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“Very Interesting” Races In Oct. 27 Municipal Elections

Voters will decide next week who is best to serve them in local government for the next four years, but a new face of municipal government is already beginning to emerge.

Thirty-three towns, villages and rural municipalities out of 197 have already returned their councils to office by acclamation, the same number without contests as in 2006.

In some places races are extremely tight with as many as a dozen or more candidates vying for various ward positions in places such as the rural municipalities of Armstrong, La Broquerie, De Salaberry, St. Clements and Tache.

Elsewhere, interest in local elections has been so low, seats will remain vacant after Oct. 27. The municipalities of Cartier, Stanley, Lansdowne, Louise and the town of Gretna all have vacant seats on councils, with no candidates having sought the job.

No one wanted the job of mayor in Benito. In other places as many as four want the head of council’s job, such as in the town of Birtle, and cities of Brandon and Dauphin.

The town of Grandview is set to make history next week when voters there will choose from an all-female slate of candidates.

Six women are seeking councillor positions including two incumbents in the Parkland community of 839 residents. Acclaimed Grandview mayor, Tom Bohun, who steps into his new role after 15 years on council said he’s glad to see women in their community showing interest in the job.

“I look forward to working with them,” he said.

AMM executive director Joe Masi said it appears there is more interest overall in the 2010 elections than four years ago.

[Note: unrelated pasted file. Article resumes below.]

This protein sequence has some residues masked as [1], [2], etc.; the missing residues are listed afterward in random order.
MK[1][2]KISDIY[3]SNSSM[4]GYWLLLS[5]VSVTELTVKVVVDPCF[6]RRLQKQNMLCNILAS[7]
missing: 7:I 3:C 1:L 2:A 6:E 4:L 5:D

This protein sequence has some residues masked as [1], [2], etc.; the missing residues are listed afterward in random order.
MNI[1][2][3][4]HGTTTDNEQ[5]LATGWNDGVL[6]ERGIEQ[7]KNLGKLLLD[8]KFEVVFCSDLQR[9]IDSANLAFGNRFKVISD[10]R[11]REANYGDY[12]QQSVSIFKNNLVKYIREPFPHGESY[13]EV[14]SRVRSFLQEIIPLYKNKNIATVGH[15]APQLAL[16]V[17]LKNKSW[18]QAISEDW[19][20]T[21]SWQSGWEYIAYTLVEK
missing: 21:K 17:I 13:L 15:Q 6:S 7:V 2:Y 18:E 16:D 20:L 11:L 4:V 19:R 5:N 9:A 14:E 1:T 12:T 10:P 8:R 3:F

“I haven’t actually counted, but I understand that there are more candidates in this election than in the last,” he said. “And there certainly are some very interesting races happening,” he added.


Meanwhile, the Manitoba Women’s Institute is already looking ahead to 2014 in hopes of boosting the numbers of potential candidates among rural women.

The provincial women’s organization this fall launched a series of workshops to spur more women to consider both roles as elected officials in the next elections, as well as more active leadership at all levels of community service.

Joan Clement, the new 2010 president-elect of the Manitoba WI, is also seeking the job of major in the town of Russell this year.

“I really think it’s important to get more women involved in both small ‘p’ and larger ‘p’ politics,” Clement said. “I want to encourage more people to run.”

Eileen Clarke, acclaimed mayor of Gladstone for a second term was one of four guest speakers in a recent panel discussion hosted by the MWI as part of its ongoing fall leadership workshops.

Clarke told a small gathering in Portage la Prairie that when she was initially asked to run for council back in 2006 she was against the idea.

“It was absolutely something I did not want to do,” she said.

But the retired businesswoman now says time in office has been one of the most fulfilling and educational experiences of her life, and she’s buoyed by progress now seen in her community including population growth and “age-friendliness” development.

Likewise Ruth Ann Furgala, first elected as a school trustee in Evergreen School Division in 1993 is today the vice-president of the Canadian Association of School Boards.

More rural residents, having relatively easier access to forms of public service by the very fact of lack of people available for the roles, should be actively seeking these opportunities, the women said.

“But if you’d told me 17 years ago that I’d be president- elect of a national oragnization one day I’d have said, ‘pardon me? I don’t think so.’” [email protected]

About the author


Lorraine Stevenson

Lorraine Stevenson is a reporter and photographer for the Manitoba Co-operator with 25 years experience writing news and features. She was previously a reporter with the Farmers Independent Weekly and has also written for community newspapers in Winnipeg and Manitoba's Interlake.



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